Last week, Reuters broke a huge sports story: countries that had committed multiple doping violations between 2008 and 2020 would lose spots for weightlifters at the Tokyo Olympics.
The new Anti-Doping Policy, later confirmed by the IWF, would limit countries with twenty or more violations during that time period to just two athletes (one male and one female), whereas countries with between ten and nineteen violations would have their spots reduced to four athletes. Everyone else can send up to eight athletes depending on qualification.
[Read our full article on last week’s doping crackdown here.]
Five countries fell into the category that received the severest penalties: Russia, Kazakhstan, Azerbaijan, Armenia, and Belarus. Nine other countries receive the lesser penalty: Albania, Bulgaria, India, Iran, Moldova, Romania, Turkey, Ukraine, and Uzbekistan. Thailand may also join this list once an outstanding case is closed.
This week, Iran fired back. In an interview with Inside the Games, Iranian Weightlifting Federation President Ali Moradi called the decision “unfair,” pointing out that Iran hadn’t had any doping violations for four years.
We don’t accept this unfair decision and I will protest in this matter (…)
Our famous athletes like Kianoush Rostami, Sohrab Moradi, Behdad Salimi and Saeid Alihosseini have always been tested in and out of competition and remain clean at the highest level. (…)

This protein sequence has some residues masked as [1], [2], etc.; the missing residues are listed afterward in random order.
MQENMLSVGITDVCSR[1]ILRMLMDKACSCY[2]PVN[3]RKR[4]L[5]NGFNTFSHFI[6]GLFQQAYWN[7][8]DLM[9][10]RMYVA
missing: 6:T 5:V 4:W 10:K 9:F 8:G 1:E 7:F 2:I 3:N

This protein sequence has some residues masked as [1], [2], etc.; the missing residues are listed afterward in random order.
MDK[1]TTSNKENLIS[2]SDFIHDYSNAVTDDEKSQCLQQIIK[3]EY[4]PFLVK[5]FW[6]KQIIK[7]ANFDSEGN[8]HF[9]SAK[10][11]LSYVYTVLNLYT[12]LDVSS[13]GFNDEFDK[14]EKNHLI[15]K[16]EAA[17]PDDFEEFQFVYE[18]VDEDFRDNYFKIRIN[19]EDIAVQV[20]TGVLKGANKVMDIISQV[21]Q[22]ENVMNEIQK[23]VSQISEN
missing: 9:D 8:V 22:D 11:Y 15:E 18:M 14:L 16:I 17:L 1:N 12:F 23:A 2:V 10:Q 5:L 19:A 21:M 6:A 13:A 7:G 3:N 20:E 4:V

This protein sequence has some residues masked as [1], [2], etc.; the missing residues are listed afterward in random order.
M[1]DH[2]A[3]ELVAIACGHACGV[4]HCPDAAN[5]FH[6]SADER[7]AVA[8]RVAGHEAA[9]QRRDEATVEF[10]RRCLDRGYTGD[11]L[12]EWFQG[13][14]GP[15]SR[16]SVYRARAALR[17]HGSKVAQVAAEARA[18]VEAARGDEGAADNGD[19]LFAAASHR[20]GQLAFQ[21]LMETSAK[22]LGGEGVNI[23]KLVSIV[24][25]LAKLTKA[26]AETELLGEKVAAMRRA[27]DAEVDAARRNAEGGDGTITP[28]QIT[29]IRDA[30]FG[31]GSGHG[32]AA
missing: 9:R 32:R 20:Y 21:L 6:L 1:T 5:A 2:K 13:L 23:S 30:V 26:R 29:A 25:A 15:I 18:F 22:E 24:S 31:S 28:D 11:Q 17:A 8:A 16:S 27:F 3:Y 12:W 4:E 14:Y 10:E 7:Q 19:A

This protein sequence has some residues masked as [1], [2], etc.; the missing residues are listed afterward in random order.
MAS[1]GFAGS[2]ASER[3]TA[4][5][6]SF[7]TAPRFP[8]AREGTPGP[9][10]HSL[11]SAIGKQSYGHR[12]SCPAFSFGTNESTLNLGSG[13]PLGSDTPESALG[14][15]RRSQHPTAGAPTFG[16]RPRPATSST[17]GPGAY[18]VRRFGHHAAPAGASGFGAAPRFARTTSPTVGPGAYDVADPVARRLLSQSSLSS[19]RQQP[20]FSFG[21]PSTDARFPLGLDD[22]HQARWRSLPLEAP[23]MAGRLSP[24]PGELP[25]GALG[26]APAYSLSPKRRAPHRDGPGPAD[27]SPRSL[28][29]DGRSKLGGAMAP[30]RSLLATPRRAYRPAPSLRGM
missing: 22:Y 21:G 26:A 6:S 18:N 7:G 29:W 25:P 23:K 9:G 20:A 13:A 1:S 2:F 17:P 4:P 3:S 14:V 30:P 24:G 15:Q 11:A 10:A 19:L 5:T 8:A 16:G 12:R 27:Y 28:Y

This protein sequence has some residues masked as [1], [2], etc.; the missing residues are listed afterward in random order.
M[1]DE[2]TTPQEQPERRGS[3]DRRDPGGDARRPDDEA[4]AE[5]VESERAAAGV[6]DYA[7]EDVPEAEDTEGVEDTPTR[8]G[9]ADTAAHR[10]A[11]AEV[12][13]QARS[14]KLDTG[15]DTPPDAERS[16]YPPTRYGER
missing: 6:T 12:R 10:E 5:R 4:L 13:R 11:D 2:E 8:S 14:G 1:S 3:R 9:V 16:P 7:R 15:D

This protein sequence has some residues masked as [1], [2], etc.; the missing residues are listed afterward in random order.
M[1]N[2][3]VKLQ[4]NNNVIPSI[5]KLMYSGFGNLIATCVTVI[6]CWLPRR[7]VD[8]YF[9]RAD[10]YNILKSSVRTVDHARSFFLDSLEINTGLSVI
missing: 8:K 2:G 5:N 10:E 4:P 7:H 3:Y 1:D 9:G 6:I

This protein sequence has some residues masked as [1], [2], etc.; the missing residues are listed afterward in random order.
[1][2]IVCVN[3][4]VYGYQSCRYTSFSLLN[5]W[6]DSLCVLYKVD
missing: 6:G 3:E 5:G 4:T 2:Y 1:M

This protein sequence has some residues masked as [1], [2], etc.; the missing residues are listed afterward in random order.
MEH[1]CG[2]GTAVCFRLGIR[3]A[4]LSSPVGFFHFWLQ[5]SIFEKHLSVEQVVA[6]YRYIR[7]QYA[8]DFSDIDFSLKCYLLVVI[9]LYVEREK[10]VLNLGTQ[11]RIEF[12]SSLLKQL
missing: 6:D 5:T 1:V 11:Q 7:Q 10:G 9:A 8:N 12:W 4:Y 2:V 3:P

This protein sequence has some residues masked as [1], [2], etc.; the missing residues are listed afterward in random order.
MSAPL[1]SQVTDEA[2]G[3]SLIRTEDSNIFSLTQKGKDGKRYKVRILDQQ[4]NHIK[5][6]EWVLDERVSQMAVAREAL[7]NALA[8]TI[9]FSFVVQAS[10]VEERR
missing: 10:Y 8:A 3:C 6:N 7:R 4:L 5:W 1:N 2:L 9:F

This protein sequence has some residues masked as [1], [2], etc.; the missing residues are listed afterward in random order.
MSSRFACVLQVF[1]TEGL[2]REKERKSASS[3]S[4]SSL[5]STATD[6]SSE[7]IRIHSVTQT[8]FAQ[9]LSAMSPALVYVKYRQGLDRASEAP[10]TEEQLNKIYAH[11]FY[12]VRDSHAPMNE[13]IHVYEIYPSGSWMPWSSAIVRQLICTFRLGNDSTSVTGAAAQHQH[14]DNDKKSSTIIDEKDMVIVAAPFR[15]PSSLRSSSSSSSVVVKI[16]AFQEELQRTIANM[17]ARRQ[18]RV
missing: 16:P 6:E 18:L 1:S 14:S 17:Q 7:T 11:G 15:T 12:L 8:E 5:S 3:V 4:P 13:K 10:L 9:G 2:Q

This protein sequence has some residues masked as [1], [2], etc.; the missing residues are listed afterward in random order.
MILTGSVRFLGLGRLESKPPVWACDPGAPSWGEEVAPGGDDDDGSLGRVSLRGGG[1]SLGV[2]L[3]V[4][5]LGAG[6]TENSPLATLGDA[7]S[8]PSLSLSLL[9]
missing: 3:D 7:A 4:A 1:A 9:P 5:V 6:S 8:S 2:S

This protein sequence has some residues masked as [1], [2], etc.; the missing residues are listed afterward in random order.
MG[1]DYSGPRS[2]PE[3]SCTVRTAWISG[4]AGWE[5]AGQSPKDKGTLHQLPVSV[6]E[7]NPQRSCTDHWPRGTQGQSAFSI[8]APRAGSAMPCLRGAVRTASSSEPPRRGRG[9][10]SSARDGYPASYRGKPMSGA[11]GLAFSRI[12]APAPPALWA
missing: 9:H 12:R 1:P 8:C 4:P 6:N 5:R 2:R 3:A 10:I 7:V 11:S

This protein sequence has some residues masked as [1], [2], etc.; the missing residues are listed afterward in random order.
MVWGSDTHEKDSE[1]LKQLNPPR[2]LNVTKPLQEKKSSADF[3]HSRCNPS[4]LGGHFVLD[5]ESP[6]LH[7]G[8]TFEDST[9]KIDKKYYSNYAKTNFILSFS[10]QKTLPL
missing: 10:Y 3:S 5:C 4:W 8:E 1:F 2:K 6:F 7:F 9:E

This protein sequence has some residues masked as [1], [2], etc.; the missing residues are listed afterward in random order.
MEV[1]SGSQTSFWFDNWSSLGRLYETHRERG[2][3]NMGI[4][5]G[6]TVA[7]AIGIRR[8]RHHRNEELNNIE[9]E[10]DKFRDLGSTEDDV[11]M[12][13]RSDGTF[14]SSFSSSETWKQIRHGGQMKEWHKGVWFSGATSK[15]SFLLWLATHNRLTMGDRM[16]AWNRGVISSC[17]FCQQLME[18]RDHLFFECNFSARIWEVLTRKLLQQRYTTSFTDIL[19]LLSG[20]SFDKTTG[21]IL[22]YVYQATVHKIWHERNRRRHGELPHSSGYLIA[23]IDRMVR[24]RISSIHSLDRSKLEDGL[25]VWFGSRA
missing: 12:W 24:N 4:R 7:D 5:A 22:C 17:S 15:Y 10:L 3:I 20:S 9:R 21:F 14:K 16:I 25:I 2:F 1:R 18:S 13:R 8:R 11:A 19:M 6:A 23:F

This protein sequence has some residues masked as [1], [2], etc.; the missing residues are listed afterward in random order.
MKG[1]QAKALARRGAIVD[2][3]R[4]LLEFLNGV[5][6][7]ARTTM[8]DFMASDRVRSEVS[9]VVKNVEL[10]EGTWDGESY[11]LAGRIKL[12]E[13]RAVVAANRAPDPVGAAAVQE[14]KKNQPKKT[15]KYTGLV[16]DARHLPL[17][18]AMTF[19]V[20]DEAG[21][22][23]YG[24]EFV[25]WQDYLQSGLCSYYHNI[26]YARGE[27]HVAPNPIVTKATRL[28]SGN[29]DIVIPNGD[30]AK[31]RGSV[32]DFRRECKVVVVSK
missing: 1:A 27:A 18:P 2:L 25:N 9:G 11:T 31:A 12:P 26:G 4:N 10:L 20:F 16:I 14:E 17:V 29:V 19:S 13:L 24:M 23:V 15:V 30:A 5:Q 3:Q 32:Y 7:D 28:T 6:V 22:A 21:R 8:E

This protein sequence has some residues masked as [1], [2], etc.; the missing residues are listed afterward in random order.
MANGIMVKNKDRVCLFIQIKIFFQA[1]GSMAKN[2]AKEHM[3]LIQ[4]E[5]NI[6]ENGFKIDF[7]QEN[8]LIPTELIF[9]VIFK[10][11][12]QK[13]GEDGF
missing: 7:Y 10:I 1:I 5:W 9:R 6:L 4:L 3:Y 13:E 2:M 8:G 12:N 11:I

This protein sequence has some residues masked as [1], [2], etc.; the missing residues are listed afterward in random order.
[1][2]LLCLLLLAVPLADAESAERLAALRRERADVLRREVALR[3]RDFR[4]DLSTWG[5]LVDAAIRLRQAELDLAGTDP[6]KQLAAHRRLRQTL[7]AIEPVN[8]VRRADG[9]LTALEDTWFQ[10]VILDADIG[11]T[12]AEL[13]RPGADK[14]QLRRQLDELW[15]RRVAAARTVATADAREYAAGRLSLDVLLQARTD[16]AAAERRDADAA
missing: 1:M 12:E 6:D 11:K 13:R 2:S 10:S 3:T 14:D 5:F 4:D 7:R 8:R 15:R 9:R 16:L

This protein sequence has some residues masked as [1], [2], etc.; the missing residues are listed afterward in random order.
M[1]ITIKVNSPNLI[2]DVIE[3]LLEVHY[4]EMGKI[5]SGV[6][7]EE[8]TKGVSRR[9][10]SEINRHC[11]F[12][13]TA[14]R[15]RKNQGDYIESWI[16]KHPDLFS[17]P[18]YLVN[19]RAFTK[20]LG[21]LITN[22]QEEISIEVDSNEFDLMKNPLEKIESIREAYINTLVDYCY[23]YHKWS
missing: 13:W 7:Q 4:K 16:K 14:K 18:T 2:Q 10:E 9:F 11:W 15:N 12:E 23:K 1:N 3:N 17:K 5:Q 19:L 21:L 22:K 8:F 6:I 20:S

What can we do with these two quotas? For example, can we not be represented in the super heavyweights, in which we have won so often?
Moradi says that he fully supports a drug-free sport but that he will ask the IWF to “re-examine the rules.”
The men’s national team coach for Belarus, meanwhile, also told Inside the Games that, “if we are restricted to a quota of two, it will be a disaster.”
[Read more: Russia reportedly helped Armenian weightlifters dope in Beijing and London.]
IWF Director General Attila Adamfi added,
Obviously not everyone is happy but everybody understands that the sport needs to be creative and needs to be tough on this issue to demonstrate to the International Olympic Committee and to the broader public that the (IWF) is absolutely determined to clear the sport [of doping].
Indeed, not everyone is happy, but this latest update to the IWF’s Anti-Doping Policy is certainly demonstrating that commitment to a cleaner sport.
Featured image via @sohrab.moradiii on Instagram.